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He wept— the stars of Afric's heaven

Behold his bursting tears,
Ev'n on that spot where fate had given

The meed of toiling years !
Oh, happiness ! how far we fee
Thine own sweet paths in search of thee!

MRS. HEMANS.

THE WALL-FLOWER.

The wall-flower—the wall-flower,

How beautiful it blooms!
It gleams above the ruin’d tower,

Like sunlight over tombs ;
It sheds a halo of

repose Around the wrecks of Time; To beauty give the flaunting rose,

The wall-flower is sublime.

Flower of the solitary place!

Gray ruin's golden crown!
That lendest melancholy grace

To haunts of old renown :
Thou mantlest o'er the battlement,

By strife or storm decay'd ;
And fillest up each envious rent

Time's canker-tooth hath made.

Thy roots outspread the ramparts o'er,

Where, in war's stormy day,
The Douglases stood forth of yore,

In battle's grim array:
The clangour of the field is filed,

The beacon on the hill
No more through midnight blazes red-

But thou art blooming still!

Whither hath fled the choral band

That fill’d the abbey's nave ?
Yon dark sepulchral yew-trees stand

O’er many a level grave;
In the belfry’s crevices the dove

Her young brood nurseth well,
Whilst thou, lone flower, dost shed above

A sweet decaying smell.

In the season of the tulip cup,

When blossoms clothe the trees, How sweet to throw the lattice up,

And scent thee on the breeze.
The butterfly is then abroad,

The bee is on the wing,
And on the hawthorn by the road

The linnets sit and sing.

Sweet wall-flower, sweet wall-flower!

Thou con urest up to me
Full many a soft and sunny hour

Of boyhood's thoughtless glee,
When joy from out the daisies grew,

In woodland pastures green,
And summer skies were far more blue

Than since they e'er have been.

Now autumn's pensive voice is heard

Amid the yellow bowers, The robin is the regal bird,

And thou the Queen of Flowers !
He sings on the laburnum trees,

Amid the twilight dim,
And Araby ne'er gave the breeze

Such scents as thou to him.

Rich is the pink, the lily gay,

The rose is summer's guest;
Bland are thy charms when these decay,

Of flowers, first, last, and best!
There may be gaudier on the bower,

And statelier on the tree,
But, wall-flower, loved wall-flower,
Thou art the flower for me!"

MOIR.

A BARREN TRACT OF LAND.

Lo! where the heath, with withering brake grown

o'er, Lends the light turf that warms the neighbouring

poor From thence a length of burning sand appears, Where the thin harvest waves its wither'd ears ; Rank weeds, that every art and care defy, Reign o'er the land, and rob the blighted rye : There thistles stretch their prickly arms afar, And to the ragged infant threaten war; There poppies nodding, mock the hope of toil: There the blue bugloss paints the sterile soil ; Hardy and high, above the slender sheaf, The slimy mallow waves her silky leaf; O'er the young shoot the charlock throws a shade, And clasping tares cling round the sickly blade; With mingled tints the rocky coasts abound, And a sad splendour vainly shines around.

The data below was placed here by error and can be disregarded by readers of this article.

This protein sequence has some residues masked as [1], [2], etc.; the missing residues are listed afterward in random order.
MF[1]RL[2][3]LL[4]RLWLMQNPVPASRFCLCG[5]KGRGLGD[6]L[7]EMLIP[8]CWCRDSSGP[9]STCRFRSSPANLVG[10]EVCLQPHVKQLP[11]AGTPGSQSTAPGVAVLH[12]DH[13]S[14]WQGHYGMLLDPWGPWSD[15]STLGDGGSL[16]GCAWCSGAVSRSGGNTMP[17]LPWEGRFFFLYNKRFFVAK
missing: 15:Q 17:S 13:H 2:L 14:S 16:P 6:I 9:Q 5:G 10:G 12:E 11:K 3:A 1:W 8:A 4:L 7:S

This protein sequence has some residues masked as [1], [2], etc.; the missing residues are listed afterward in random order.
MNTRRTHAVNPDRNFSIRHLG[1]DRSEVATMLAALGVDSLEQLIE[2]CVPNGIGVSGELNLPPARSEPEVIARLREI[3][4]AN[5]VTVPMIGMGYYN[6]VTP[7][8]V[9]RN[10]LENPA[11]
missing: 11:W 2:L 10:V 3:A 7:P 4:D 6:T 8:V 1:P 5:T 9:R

CRABBE. A REMONSTRANCE,

ADDRESSED

OF BEING

TO A FRIEND WHO COMPLAINED

ALONE IN THE WORLD.

Oh! say not thou art all alone

Upon this wide, cold-hearted earth; Sigh not o'er joys for ever flown,

The vacant chair, — the silent hearth :
Why should the world's unholy mirth

Upon thy quiet dreams intrude,
To scare those shapes of heavenly birth

That people oft thy solitude!

Though many a fervent hope of youth

Hath pass'd, and scarcely left a trace ; Though earthborn love, its tears and truth,

No longer in thy heart have place: Nor time, nor grief, can e'er efface

The brighter hopes that now are thine, – The fadeless love, — all-pitying grace,

That makes thy darkest hours divine !

Not all alone for thou canst hold

Communion sweet with saint and sage, And gather gems, of price untold,

From many a pure, untravell’d page: Youth's dreams, the golden light of age,

The poet's lore,— are still thine own: Then, while such themes thy thoughts engage,

Oh, how canst thou be all alone!

Not all alone; the lark's rich note,

As mounting up to heaven she sings; The thousand silvery sounds that float Above - below —on morning's wings:

The softer murmurs twilight brings,

The cricket's chirp, cicala's glee :
All earth - that lyre of myriad strings -

Is jubilant with life for thee!

Not all alone : the whispering trees,

The rippling brook, the starry sky,-
Have each peculiar harmonies,

To soothe, subdue, and sanctify:
The low, sweet breath of evening's sigh,

For thee hath oft a friendly tone,
To lift thy grateful thoughts on high,

To say, thou art not all alone!

Not all alone; a watchful eye,

That notes the wandering sparrow's fall; A saving hand is ever nigh,

A gracious Power attends thy call ; When sadness holds thy heart in thrall,

Is oft His tenderest mercy shown: Seek then the balm vouchsaf'd to all, And thou canst never be ALONE.

A. A. WATTS.

THE SAILOR.

The Sailor sighs as sinks his native shore,
As all its lessening turrets bluely fade;
He climbs the mast to feast his eye once more,
And busy fancy fondly lends her aid.

Ah! now, each dear, domestic scene he knew,
Recall'd and cherish'd in a foreign clime,
Charms with the magic of a moon-light view ;
Its colours mellow'd, not impair'd, by time.

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